Big Brother: CCSD intercepts emails to teachers, prevents educators from learning of their rights
LAS VEGAS — The Nevada Policy Research Institute’s annual effort to alert teachers of their right to opt out of union membership from July 1 to July 15 has uncovered something unsettling: The Clark County School District is intercepting and blocking emails sent to teachers, thereby preventing them from learning of their rights.
On June 2, NPRI emailed over 12,000 CCSD teachers regarding their right to leave the union, yet only a nominal amount of emails were opened. In previous years, over 2,000 individuals have opened similar emails. Also, when NPRI asked a sampling of teachers in the district if they had received NPRI’s communications, they had not even though NPRI had sent them an email message.
Based on NPRI’s internal testing and consultation with an external internet provider, evidence shows that the Clark County School District — which has a history of trying to hinder email communication between NPRI and teachers — has blocked NPRI from communicating with its teachers via the public, taxpayer-funded email addresses.
In response to the discovery, NPRI President Andy Matthews issued the following statement
It is outrageous that a government agency would censor communications between teachers and a private group. It also raises First Amendment concerns, because the Clark County Education Association, another private organization, is able to email teachers.
It’s wrong for a government agency to use taxpayer dollars to pick and choose who communicates with government employees.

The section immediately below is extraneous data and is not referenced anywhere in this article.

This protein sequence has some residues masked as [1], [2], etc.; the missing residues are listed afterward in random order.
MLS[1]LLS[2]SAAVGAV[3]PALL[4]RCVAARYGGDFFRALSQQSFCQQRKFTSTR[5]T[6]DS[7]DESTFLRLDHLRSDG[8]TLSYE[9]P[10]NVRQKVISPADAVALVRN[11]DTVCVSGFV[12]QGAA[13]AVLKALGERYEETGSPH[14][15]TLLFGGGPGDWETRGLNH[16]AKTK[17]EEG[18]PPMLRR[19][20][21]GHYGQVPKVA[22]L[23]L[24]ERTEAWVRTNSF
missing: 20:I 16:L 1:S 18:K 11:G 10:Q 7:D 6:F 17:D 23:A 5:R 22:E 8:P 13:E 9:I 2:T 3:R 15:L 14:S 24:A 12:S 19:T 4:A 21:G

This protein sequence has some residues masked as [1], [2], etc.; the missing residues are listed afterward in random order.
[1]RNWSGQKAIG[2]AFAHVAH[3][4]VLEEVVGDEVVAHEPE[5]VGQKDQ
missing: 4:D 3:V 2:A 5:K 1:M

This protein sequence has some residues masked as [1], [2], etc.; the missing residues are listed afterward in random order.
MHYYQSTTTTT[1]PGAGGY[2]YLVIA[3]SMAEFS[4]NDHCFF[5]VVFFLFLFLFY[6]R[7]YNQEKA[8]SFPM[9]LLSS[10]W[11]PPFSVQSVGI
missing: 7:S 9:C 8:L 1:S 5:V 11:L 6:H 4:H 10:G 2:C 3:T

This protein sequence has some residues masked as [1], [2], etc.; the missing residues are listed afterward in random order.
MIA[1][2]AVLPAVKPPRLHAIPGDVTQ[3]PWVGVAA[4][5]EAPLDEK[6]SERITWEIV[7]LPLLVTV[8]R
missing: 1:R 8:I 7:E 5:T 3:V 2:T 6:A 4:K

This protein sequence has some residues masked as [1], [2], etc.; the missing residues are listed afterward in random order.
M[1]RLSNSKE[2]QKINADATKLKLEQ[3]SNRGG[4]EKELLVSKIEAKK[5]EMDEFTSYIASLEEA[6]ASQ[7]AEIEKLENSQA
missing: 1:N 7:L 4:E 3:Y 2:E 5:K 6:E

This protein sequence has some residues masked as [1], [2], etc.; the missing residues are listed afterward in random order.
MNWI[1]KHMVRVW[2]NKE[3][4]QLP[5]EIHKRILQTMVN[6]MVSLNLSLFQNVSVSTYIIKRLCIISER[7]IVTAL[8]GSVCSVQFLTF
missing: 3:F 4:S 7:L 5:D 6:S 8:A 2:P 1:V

Communication with a government employee shouldn’t be reserved exclusively for those approved by a government agency.
Over the past two years, over 1,200 teachers in Clark County have left the CCEA as a result of NPRI’s opt-out campaign, and now CCSD is aggressively preventing teachers from being able to make their own decisions about union membership. NPRI’s teacher union opt-out campaign is about providing Nevada educators with the information they need and deserve to make an informed decision.
The fact that CCSD would intentionally intercept emails intended for its employees should be maddening for its teachers and deeply concerning for the public that pays the district’s bills.
CCSD Chief of Staff Kirsten Searer explained in an email statement that, “We have taken action to protect our employees from spammers in order to ensure that our district email system remains an effective communication system for our teachers.” Searer did not say what criterion is used to determine which email addresses qualify as spam; why NPRI’s single email to a portion of teachers was blocked; or why the teacher union is allowed to email tens of thousands of CCSD teachers without being considered spam.
Shortly after CCSD blocked NPRI’s email communications, NPRI unveiled numerous billboards in Southwest Las Vegas to make teachers aware of their right to leave the CCEA from July 1 to July 15.
“Hard as CCSD may try to prevent teachers from learning of their rights, it cannot prevent educators from seeing the message on billboards,” Matthews said. “We at NPRI believe our teachers are smart enough to choose for themselves whether they wish to remain in the CCEA, and we are doing everything within our power to provide teachers with the information necessary to make this important decision.”
Members of the CCEA can only opt-out of membership by notifying the union, in writing, from July 1 to July 15. Members can access pre-written opt-out letters here. All other Nevada teachers can find opt-out letters here.
The Nevada Policy Research Institute is currently suing CCSD over its refusal to release the taxpayer-funded email addresses of its teachers, which are considered public record.
Nevada Policy Research Institute ∙ 7130 Placid St., Las Vegas, NV 89119
Phone: 702-222-0642 ∙ Fax: 702-227-0927 ∙ Web site: http://npri.org
Media inquiries should be directed to Kevin Dietrich, NPRI's Communications Director.